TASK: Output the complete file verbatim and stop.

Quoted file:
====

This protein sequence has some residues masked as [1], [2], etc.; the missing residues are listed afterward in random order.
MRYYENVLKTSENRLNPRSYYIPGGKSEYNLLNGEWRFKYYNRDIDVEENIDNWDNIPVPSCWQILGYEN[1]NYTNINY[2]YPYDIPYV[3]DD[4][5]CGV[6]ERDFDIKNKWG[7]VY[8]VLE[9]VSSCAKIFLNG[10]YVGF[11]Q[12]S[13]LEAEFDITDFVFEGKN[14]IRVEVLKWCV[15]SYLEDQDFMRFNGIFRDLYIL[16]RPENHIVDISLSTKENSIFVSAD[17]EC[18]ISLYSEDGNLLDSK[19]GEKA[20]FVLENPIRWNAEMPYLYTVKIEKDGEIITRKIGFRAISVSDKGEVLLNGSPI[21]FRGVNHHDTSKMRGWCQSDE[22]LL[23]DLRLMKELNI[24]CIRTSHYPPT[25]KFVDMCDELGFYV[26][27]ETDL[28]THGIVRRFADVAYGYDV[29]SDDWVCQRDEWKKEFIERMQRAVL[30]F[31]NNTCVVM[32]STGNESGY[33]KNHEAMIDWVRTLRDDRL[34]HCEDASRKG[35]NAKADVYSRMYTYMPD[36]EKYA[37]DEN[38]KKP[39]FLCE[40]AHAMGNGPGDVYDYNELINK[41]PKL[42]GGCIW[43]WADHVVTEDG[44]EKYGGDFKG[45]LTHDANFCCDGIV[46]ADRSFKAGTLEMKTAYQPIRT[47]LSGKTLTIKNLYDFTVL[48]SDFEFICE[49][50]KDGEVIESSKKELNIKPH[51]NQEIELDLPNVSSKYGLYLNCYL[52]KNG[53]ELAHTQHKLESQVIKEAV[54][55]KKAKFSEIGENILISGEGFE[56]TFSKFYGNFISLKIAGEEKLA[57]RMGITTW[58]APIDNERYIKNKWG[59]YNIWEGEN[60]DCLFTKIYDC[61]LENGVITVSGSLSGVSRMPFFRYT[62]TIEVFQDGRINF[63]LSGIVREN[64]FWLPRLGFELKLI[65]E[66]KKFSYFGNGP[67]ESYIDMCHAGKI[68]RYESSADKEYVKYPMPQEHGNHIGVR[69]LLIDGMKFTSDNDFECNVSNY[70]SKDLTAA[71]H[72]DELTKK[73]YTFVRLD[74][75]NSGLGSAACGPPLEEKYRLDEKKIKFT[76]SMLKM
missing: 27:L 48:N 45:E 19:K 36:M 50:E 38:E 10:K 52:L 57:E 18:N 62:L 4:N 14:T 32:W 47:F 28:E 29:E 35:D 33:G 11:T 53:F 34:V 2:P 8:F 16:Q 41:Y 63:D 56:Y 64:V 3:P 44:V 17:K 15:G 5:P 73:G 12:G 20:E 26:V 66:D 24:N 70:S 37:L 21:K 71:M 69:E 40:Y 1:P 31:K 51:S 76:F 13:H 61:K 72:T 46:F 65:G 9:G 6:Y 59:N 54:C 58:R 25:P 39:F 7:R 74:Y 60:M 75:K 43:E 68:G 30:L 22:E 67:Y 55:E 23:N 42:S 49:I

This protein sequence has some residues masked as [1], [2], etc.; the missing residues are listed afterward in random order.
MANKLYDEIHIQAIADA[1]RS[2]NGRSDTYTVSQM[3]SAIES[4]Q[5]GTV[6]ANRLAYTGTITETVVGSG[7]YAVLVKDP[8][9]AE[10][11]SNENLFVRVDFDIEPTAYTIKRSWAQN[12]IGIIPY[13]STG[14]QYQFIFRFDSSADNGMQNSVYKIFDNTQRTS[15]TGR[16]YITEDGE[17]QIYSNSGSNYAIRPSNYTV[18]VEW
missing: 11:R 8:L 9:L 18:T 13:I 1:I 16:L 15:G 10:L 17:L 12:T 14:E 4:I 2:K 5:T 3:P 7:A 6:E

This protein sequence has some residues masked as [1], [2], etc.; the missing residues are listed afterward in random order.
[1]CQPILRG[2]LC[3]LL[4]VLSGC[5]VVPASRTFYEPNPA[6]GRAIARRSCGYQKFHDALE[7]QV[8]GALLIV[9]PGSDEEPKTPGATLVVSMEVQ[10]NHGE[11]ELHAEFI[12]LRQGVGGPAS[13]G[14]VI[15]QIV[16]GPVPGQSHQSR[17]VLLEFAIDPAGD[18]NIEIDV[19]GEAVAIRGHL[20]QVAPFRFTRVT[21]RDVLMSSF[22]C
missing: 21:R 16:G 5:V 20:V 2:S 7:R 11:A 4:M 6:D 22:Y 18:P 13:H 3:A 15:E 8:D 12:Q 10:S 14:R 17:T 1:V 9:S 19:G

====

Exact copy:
This protein sequence has some residues masked as [1], [2], etc.; the missing residues are listed afterward in random order.
MRYYENVLKTSENRLNPRSYYIPGGKSEYNLLNGEWRFKYYNRDIDVEENIDNWDNIPVPSCWQILGYEN[1]NYTNINY[2]YPYDIPYV[3]DD[4][5]CGV[6]ERDFDIKNKWG[7]VY[8]VLE[9]VSSCAKIFLNG[10]YVGF[11]Q[12]S[13]LEAEFDITDFVFEGKN[14]IRVEVLKWCV[15]SYLEDQDFMRFNGIFRDLYIL[16]RPENHIVDISLSTKENSIFVSAD[17]EC[18]ISLYSEDGNLLDSK[19]GEKA[20]FVLENPIRWNAEMPYLYTVKIEKDGEIITRKIGFRAISVSDKGEVLLNGSPI[21]FRGVNHHDTSKMRGWCQSDE[22]LL[23]DLRLMKELNI[24]CIRTSHYPPT[25]KFVDMCDELGFYV[26][27]ETDL[28]THGIVRRFADVAYGYDV[29]SDDWVCQRDEWKKEFIERMQRAVL[30]F[31]NNTCVVM[32]STGNESGY[33]KNHEAMIDWVRTLRDDRL[34]HCEDASRKG[35]NAKADVYSRMYTYMPD[36]EKYA[37]DEN[38]KKP[39]FLCE[40]AHAMGNGPGDVYDYNELINK[41]PKL[42]GGCIW[43]WADHVVTEDG[44]EKYGGDFKG[45]LTHDANFCCDGIV[46]ADRSFKAGTLEMKTAYQPIRT[47]LSGKTLTIKNLYDFTVL[48]SDFEFICE[49][50]KDGEVIESSKKELNIKPH[51]NQEIELDLPNVSSKYGLYLNCYL[52]KNG[53]ELAHTQHKLESQVIKEAV[54][55]KKAKFSEIGENILISGEGFE[56]TFSKFYGNFISLKIAGEEKLA[57]RMGITTW[58]APIDNERYIKNKWG[59]YNIWEGEN[60]DCLFTKIYDC[61]LENGVITVSGSLSGVSRMPFFRYT[62]TIEVFQDGRINF[63]LSGIVREN[64]FWLPRLGFELKLI[65]E[66]KKFSYFGNGP[67]ESYIDMCHAGKI[68]RYESSADKEYVKYPMPQEHGNHIGVR[69]LLIDGMKFTSDNDFECNVSNY[70]SKDLTAA[71]H[72]DELTKK[73]YTFVRLD[74][75]NSGLGSAACGPPLEEKYRLDEKKIKFT[76]SMLKM
missing: 27:L 48:N 45:E 19:K 36:M 50:E 38:E 10:K 52:L 57:E 18:N 62:L 4:N 14:T 32:W 47:F 28:E 29:E 35:D 33:G 11:T 53:F 34:V 2:P 8:F 16:Q 41:Y 63:D 56:Y 64:V 3:P 44:V 17:K 15:G 5:P 73:G 12:G 20:E 26:V 66:D 24:N 70:S 37:L 21:K 71:M 69:E 40:Y 1:P 31:K 51:S 76:F 13:H 61:K 72:T 46:F 65:G 9:G 6:Y 59:N 54:C 58:R 25:P 39:F 7:R 74:Y 60:M 75:K 43:E 68:G 30:L 22:E 67:Y 55:E 23:N 42:S 49:I

This protein sequence has some residues masked as [1], [2], etc.; the missing residues are listed afterward in random order.
MANKLYDEIHIQAIADA[1]RS[2]NGRSDTYTVSQM[3]SAIES[4]Q[5]GTV[6]ANRLAYTGTITETVVGSG[7]YAVLVKDP[8][9]AE[10][11]SNENLFVRVDFDIEPTAYTIKRSWAQN[12]IGIIPY[13]STG[14]QYQFIFRFDSSADNGMQNSVYKIFDNTQRTS[15]TGR[16]YITEDGE[17]QIYSNSGSNYAIRPSNYTV[18]VEW
missing: 11:R 8:L 9:L 18:T 13:I 1:I 16:L 15:G 10:L 17:L 12:T 14:E 4:I 2:K 5:T 3:P 7:A 6:E

This protein sequence has some residues masked as [1], [2], etc.; the missing residues are listed afterward in random order.
[1]CQPILRG[2]LC[3]LL[4]VLSGC[5]VVPASRTFYEPNPA[6]GRAIARRSCGYQKFHDALE[7]QV[8]GALLIV[9]PGSDEEPKTPGATLVVSMEVQ[10]NHGE[11]ELHAEFI[12]LRQGVGGPAS[13]G[14]VI[15]QIV[16]GPVPGQSHQSR[17]VLLEFAIDPAGD[18]NIEIDV[19]GEAVAIRGHL[20]QVAPFRFTRVT[21]RDVLMSSF[22]C
missing: 21:R 16:G 5:V 20:V 2:S 7:R 11:A 4:M 6:D 22:Y 18:P 13:H 3:A 15:E 8:D 12:Q 10:S 14:R 17:T 1:V 9:S 19:G